Meanwhile, on the 8th and 9th February 2007, as a sign of the closer relationship, the EU commission launched its "1st EU-India Strategic Science and Technology Workshop," on the theme: "Climate change research needs". Conveniently, the event, co-organised by DG-Research, was held at the TERI office location and inaugurated by the Commissioner for Research, Janez Potočnik.

Now fully engaged on the launch of his IPCC report, and then attending to collect the Nobel prize on behalf of the IPCC, Pachauri had less time to devote to EU affairs. Nevertheless, there was time for SHAPES: small hydro action for the promotion of efficient solutions – "facilitating and strengthening the co-operation between EU Small Hydropower (SHP) Research and Market actors". That started on 1 December 2007 and ended on 30 November 2009. The cost was €833,299 and the EU paid €749,969.

The projects roll in

In September 2008, TERI started another project, one called SAFEWIND. A highly technical project ending on 31 August 2012, this involves: "Multi-scale data assimilation, advanced wind modelling and forecasting with emphasis on extreme weather situations for a secure large-scale wind power integration."

TERI is not known for its prowess in "advanced wind modelling" – especially in European scenarios where the project is centred. But that has not stopped it becoming a partner, sharing in the French co-ordinated work which will yield €5,581,859, of which €3,992,400 will be donated by the EU.

Only months later, on 1 January 2009, another major project started, in which TERI was a partner. This was CLIMATECOST ending in August 2011 at a cost of €4.61 million of which the EU was paying €3.5 million. Led by the Oxford Office of the Stockholm Environment Institute, TERI was to contribute to determining the "full costs of climate change".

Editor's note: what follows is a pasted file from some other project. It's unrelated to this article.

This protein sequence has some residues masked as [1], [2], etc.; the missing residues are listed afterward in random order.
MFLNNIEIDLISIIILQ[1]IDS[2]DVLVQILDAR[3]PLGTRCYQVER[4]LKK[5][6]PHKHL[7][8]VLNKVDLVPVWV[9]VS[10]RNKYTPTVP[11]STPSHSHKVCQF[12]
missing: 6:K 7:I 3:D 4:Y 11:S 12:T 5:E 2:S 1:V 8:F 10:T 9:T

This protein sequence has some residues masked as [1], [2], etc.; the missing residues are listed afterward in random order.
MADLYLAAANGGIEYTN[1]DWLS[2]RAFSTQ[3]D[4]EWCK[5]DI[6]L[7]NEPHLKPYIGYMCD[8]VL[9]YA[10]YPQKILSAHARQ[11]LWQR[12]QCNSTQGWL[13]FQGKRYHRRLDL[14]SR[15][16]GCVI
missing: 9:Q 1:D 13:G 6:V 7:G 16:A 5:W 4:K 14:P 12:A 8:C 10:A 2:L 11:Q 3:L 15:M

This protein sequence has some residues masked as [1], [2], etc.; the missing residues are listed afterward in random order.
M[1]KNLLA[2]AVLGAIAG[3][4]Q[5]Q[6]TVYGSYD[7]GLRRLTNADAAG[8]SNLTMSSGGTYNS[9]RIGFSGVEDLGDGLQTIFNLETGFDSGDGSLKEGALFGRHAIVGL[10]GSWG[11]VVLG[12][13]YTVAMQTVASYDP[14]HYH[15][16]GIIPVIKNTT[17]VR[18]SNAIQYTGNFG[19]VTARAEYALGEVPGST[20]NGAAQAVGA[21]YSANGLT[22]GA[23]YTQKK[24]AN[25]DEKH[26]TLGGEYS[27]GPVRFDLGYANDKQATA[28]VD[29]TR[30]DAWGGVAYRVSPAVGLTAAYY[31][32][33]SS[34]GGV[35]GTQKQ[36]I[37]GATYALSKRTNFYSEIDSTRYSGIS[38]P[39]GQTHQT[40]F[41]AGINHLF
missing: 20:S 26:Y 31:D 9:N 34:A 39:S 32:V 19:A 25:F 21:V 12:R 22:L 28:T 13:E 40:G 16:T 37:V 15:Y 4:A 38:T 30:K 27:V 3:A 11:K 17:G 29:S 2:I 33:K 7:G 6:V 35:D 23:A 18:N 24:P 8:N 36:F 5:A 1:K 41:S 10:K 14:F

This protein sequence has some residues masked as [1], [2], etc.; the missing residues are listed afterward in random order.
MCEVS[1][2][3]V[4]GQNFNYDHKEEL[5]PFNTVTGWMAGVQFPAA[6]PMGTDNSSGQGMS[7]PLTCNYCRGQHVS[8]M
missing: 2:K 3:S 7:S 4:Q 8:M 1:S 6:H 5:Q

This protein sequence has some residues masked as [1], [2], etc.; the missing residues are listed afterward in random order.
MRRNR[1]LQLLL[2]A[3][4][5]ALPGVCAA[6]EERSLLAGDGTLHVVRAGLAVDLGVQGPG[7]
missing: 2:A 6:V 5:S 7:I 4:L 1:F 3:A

That coincided with the start of ISSOWAMA - "Integrated Sustainable Solid Waste Management in Asia". Requiring, "Networking and preparatory action in view of developing cost-effective, environmentally-safe waste treatment technologies and services adapted to the needs of developing countries, within a targeted life cycle approach", TERI was to share €1,278,698, the EU providing €989,523 for the 30 month duration of the project.

The University of East Anglia cropped up in yet another EU-funded project in which TERI also partnered. That one was called RESPONSES, dealing with: "European responses to climate change: deep emissions reductions and mainstreaming of mitigation and adaptation." Again a largely European affair funded from the main research budget, it started on an unspecified date in 2009 with TERI sharing a pot of €3,149,708.

.Also starting in 2009, officially on 1 May, was the now notorious HIGHNOON. It had been set up to study "adaptation to changing water resources availability in northern India with Himalayan glacier retreat and changing monsoon pattern". TERI gets a share of €4.28 million, of which €3.31 million is to be paid by the EU.

Then, in September 2009 and ending this coming August, TERI commenced work on SETATWORK, a €1.27 million project with €999,972 of EU funding, aimed at the "thematic promotion of energy efficiency and energy saving technologies in the carbon markets".

Also in September 2009, TERI started its involvement in RISKCYCLE, a project charged with defining future R&D requirements "in the field of risk-based management of chemicals and products," with a view to using alternative testing strategies to minimise animal tests.

Again, this was not an obvious area of TERI expertise but it nevertheless shares in the three-year project worth €1,206,063 – of which the EU is paying €996,324.

Other Europeans pitich in

Furthermore, support from European countries did not come only via the EU. The Ministry for Foreign Affairs of Finland has been funding TERI to carry out projects on Pollution in India, a project that aims to address some of the questions posed by the "brown cloud" phenomenon. Phased payments for 2004-2006 were € 302,000, phase two from 2007-2009 was € 220,000 and phase three from 2010-2012 is planned to spend € 480,000 – amounting to nearly €1 million.

Additionally, the British government in September last year pledged £10 million to TERI – having already funded the institute to the tune of hundreds of thousands of pounds, while the Norwegian government on 13 November last year signed a 60 million Norwegian Kroners (about €7.5 million) contract with TERI.

For R K Pachauri, whether man-made global warming exists or not, it has proved very profitable indeed for his institute, not least through the "generosity" of the Europeans who seem only too keen to encourage his ambitions.